World’s Famous Street Crossing
Recently, I saw a TV commercial that starred The Beatles. Not the two remaining members, but all four, walking across the Abbey Road intersection. It was a spot promoting The Beatles:Rock Band for PS3 and X-Box 360. I must admit it was a little creepy, seeing all those people interacting with the fab four in St. John’s Wood, London, as if it were some sort of Back to the Future sequel. Nevertheless, it’s still a cool commercial.
It got me thinking, though. I’ve always been curious about the Abbey Road shoot. It’s so plain, yet so famous. That little casual stroll across the street became one of the most famous photographs in history. I wonder, did they plan that shot? As a graphic designer, I have to question the concept behind it, but after researching the session, I found it was even more interesting than I thought. I wonder if The Beatles knew, that on Friday the 8th of August, 1969, they were not simply shooting another album cover, they were making history and adding another tourist attraction to London.
So how did it go down? Here’s the scoop: The Beatles had been wondering what to do for their next album cover for some time. All their previous cover shots had been groundbreaking, from the simple (but nevertheless classic) posing on the stairs of EMI house in Manchester square for Please Please Me, through the darkly lit four faces of With The Beatles, the filmstrip style adopted for A Hard Day’s Night, the solemn look of Beatles For Sale, the semaphore signs of Help!, the distorted Rubber Soul cover, the award-winning collage of Revolver, the meticulously arranged splendor of Sgt Pepper and the stark contrast of The Beatles (White Album). You can just close your eyes and picture them all, can’t you?
At one point, what we refer to as Abbey Road was going to be called Everest (after a brand of cigarettes, smoked by the Beatles’ engineer, Geoff Emerick), and the Beatles were going to be photographed at the foot of this famous mountain in the Himalayas. In the end, they couldn’t be bothered. One of them (probably Paul) said: “Hey, why don’t we just have our picture taken as we walk across the crossing just outside here and call the LP Abbey Road?” All having agreed on this, John contacted a photographer friend of his and Yoko’s, Iain MacMillan, and a photo shoot was set up. At 11:35 am, MacMillan stood on a stepladder and took six photos of the group walking across, while a policeman held up traffic. Some time later, Paul McCartney studied the negatives under a magnifying glass and chose the image (no.5) that is now so familiar. The album came out, became the world’s no. 1 selling LP, Abbey Road became a household word, the cover inspired countless of other hopeful bands to imitate the sleeve, and even EMI’s recording studios were instantly renamed.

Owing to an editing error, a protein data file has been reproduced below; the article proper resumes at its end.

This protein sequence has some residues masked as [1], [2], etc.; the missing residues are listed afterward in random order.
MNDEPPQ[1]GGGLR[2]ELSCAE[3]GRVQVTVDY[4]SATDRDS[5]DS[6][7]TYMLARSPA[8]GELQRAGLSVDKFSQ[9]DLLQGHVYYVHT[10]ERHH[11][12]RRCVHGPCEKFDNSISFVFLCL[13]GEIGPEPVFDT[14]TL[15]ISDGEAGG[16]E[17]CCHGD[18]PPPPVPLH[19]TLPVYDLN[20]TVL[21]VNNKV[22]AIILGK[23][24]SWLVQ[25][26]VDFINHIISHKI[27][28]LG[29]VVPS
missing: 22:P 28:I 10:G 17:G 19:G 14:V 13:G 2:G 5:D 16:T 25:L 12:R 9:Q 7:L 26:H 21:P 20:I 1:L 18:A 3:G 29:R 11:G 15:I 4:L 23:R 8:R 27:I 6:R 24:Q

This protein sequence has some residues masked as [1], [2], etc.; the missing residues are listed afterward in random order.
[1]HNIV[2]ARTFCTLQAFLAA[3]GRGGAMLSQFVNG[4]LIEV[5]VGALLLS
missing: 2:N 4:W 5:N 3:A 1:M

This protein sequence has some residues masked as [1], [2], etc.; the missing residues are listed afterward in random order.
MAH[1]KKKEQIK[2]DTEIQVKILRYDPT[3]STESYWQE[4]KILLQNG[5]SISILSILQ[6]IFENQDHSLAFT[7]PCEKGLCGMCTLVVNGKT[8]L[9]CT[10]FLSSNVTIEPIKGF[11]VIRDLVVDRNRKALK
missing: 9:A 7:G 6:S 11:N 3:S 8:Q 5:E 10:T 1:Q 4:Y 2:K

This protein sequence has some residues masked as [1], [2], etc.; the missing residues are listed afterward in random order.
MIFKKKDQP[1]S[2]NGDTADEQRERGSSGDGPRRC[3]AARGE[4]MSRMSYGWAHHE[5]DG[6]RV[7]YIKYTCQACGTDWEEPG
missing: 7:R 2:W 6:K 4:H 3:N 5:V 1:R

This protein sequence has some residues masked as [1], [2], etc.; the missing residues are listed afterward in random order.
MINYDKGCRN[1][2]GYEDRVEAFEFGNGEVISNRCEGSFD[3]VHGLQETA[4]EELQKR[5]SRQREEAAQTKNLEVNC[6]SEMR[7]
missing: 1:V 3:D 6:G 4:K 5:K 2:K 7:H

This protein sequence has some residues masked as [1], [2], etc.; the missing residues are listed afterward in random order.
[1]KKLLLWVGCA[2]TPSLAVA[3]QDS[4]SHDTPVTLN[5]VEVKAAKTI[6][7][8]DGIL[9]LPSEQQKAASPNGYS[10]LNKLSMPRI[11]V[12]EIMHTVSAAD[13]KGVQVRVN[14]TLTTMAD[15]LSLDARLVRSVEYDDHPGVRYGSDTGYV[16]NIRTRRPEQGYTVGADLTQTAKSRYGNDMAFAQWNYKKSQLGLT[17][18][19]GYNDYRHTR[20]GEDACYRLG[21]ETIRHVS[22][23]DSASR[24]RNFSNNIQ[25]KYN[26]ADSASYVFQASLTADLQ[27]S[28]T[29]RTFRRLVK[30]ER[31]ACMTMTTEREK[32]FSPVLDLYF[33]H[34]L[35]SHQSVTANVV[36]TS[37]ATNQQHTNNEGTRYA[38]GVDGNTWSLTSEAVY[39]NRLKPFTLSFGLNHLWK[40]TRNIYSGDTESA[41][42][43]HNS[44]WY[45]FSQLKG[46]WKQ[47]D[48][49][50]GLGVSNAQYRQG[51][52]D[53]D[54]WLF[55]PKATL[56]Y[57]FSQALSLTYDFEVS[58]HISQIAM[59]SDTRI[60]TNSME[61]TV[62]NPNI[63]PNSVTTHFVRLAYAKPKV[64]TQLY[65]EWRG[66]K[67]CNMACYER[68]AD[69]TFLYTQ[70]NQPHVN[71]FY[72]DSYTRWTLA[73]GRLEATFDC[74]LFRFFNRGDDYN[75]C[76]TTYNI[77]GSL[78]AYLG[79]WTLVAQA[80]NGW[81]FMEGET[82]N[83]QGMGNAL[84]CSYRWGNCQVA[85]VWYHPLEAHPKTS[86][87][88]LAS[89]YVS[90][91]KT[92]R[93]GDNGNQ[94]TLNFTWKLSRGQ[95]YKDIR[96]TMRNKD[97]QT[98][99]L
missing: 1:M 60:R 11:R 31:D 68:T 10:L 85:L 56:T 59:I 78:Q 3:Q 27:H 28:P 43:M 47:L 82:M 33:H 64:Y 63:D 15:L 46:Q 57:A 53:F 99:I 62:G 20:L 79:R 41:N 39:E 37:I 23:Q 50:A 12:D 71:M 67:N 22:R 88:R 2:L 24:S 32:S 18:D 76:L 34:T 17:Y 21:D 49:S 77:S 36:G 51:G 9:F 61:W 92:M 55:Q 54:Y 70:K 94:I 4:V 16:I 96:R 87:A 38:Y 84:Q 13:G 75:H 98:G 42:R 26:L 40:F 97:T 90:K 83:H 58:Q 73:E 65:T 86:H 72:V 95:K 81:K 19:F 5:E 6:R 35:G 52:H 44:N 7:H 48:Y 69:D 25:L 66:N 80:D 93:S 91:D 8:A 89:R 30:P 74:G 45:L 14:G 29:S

I’ve got 2 treats for you. First, one you’ve probably seen. here’s the Rock Band commercial spot.
The other, is a collection of photos from the actual shoot. A rare set of images for die-hard Beatle fans. Enjoy.
Wait. Just one more for the “road”…
Sorry, but I couldn’t resist. And if you’re addicted to this post as I am, you can get a deeper experience of the Abbey Road phenom by clicking HERE.